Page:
More thoughts on the win over York

Iain Hutchison takes away York's last hope Photo: Rashaad Bamshee

Iain Hutchison takes away York’s last hope
Photo: Rashaad Bhamjee

In the three previous games the Gryphons have allowed opponents to put up late scores that to the casual observer would obscure the extent to which Guelph had dominated the game. Exhibit A – a 92-yd punt return for UofT with less than 2 minutes left in the game. Exhibit B – Guelph doesn’t nail the coffin closed and Mac scores 9 points in the last 5 minutes. Exhibit C – Waterloo scores a TD with 53 seconds left in the game.

Given that background I loved the fact that the Gryphons were not going to allow it to happen again. The D’s incredible 6-play goal-line stand was in the middle of the 4th Q when the Gryphons had a comfortable 26-7 lead. The Lions threatened one more time. They got as close as having a 1st down at the Guelph 17. Lots of pressure and good coverage forced two incomplete passes. York’s final attempt was intercepted by Iain Hutchison in the end-zone when he went high in front of a York receiver to deny the TD.

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Speaking of turnovers it was a pretty clean game. There were no fumbles lost by either team while Guelph had a 2-1 advantage over York when it came to interceptions. Besides the Hutchison pick, LB Andrew Graham came up with one late in the 1st Q. Guelph’s lone interception was a Jazz Lindsey pass that hit a York DB right in the stomach. As bad as it looked – i.e. throwing it directly to an opponent – I’m not sure it was Jazz’s fault. A York blitzer, or unblocked DE, was in Jazz’s face immediately. It was definitely a controlled pass not a wild heave. He obviously intended it for his “hot” receiver, his brother Saxon. I don’t know what the route was supposed to look like but if Saxon releases more to the inside it is an easy completion for 7 or 8 yards right behind the space vacated by the LB or DE.

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ColinMandich Photo: gryphons.ca

Colin Mandich
Photo: gryphons.ca

While taking a quick look at the INT stats I noticed our DBs were also credited with five pass breakups. Safety Tristan Doughlin led with two. Brandon Hunter, Colin Mandich and Orion Edwards each had one. That is a very young group. Doughlin, Hunter and Mandich are sophomores. Edwards is a true freshman. Then you add in Mikey Carney, a redshirt freshmen who started at field corner and played the second half at boundary corner, and you have a very young group doing an exemplary job in the defensive backfield this season. Taylor Palmer [5th yr] and Iain Hutchison [3rd yr] are the only real veterans of the unit which is #2 in the CIS in interceptions with 12.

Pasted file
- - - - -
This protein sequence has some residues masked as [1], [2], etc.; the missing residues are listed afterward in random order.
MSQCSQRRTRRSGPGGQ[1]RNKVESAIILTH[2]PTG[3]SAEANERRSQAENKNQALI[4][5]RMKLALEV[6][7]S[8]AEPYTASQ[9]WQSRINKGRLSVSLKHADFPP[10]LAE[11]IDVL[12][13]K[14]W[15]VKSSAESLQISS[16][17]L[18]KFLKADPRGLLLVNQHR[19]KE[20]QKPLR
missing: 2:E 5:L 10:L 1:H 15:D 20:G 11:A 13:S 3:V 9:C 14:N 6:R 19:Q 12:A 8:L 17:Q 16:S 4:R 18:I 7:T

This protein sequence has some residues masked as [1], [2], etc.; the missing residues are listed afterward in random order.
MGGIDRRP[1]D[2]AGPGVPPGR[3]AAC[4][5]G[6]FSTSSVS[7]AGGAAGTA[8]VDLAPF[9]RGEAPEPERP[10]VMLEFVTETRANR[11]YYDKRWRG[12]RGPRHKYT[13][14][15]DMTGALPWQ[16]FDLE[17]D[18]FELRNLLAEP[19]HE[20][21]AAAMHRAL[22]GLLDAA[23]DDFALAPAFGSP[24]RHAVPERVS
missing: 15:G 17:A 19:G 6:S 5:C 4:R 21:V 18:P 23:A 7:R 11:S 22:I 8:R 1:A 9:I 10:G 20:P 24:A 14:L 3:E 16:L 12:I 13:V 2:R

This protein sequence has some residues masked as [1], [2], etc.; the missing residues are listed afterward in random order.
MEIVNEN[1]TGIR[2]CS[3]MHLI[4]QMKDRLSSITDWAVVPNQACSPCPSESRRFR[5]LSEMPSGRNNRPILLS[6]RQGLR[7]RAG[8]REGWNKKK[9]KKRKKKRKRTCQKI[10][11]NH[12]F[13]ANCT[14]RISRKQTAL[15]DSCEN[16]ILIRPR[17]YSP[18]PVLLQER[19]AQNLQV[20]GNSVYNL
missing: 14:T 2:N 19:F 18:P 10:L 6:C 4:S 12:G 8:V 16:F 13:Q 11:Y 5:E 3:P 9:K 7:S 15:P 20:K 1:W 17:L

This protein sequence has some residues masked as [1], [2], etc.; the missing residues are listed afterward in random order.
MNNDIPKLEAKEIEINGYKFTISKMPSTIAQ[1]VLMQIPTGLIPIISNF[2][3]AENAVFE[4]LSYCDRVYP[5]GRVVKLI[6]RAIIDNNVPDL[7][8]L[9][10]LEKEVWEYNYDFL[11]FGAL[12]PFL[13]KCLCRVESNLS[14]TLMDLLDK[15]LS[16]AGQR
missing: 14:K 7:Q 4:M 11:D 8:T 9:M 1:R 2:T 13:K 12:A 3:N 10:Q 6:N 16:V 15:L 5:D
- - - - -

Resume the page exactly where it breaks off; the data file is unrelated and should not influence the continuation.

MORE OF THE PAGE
BTW early in the game a Guelph fan asked me who was the fastest player on the team. In previous years I would have known the answer to that. But this year I didn’t. The inquiring fan did a little more research and learned from a player on the team that cornerback Colin Mandich was the fastest player on the 2013 squad. He ran a laser-timed 4.42 sec 40 according to the source.

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It has been a rare game this season when I don’t think something like … Darn! We’re taking way too many penalties. Friday night was another of those games. Then, just a few hours ago, someone posted a comment on the blog [read it here] raising the issue of penalties, particularly those taken by the offense. So … I took the time to examine all of Guelph’s penalties against York. We were penalized 10 times for 100 yards. Eight of ten were on the offense, two on the defense and none on the special teams. That is a big improvement from our Special Forces guys who have had multiple penalties in most games.

The flags thrown against the offense were for Illegal Procedure, Holding [x3], Facemask [x2], Unsportsmanlike Conduct, Roughing and Offside. Three of the eight penalties either killed drives or cost us points. Third & 2 at the York 16-yd line is a lot better than attempting a 38-yd FG. [It went wide for a single.] Given the game situation it may have been a good opportunity to “go for it”. At minimum a 23-yarder would have been a lot more makeable. Luke Nangle’s unnecessary penalty for spiking the ball was marked off on the kickoff.

The commenter “j” questioned the discipline of the offensive team. When you consider that the O unit is a more veteran group than the D unit, the penalty disparity doesn’t make sense. This offense is not consistent enough or productive enough that we’ll be able to get away with this against Queen’s or in the playoffs.

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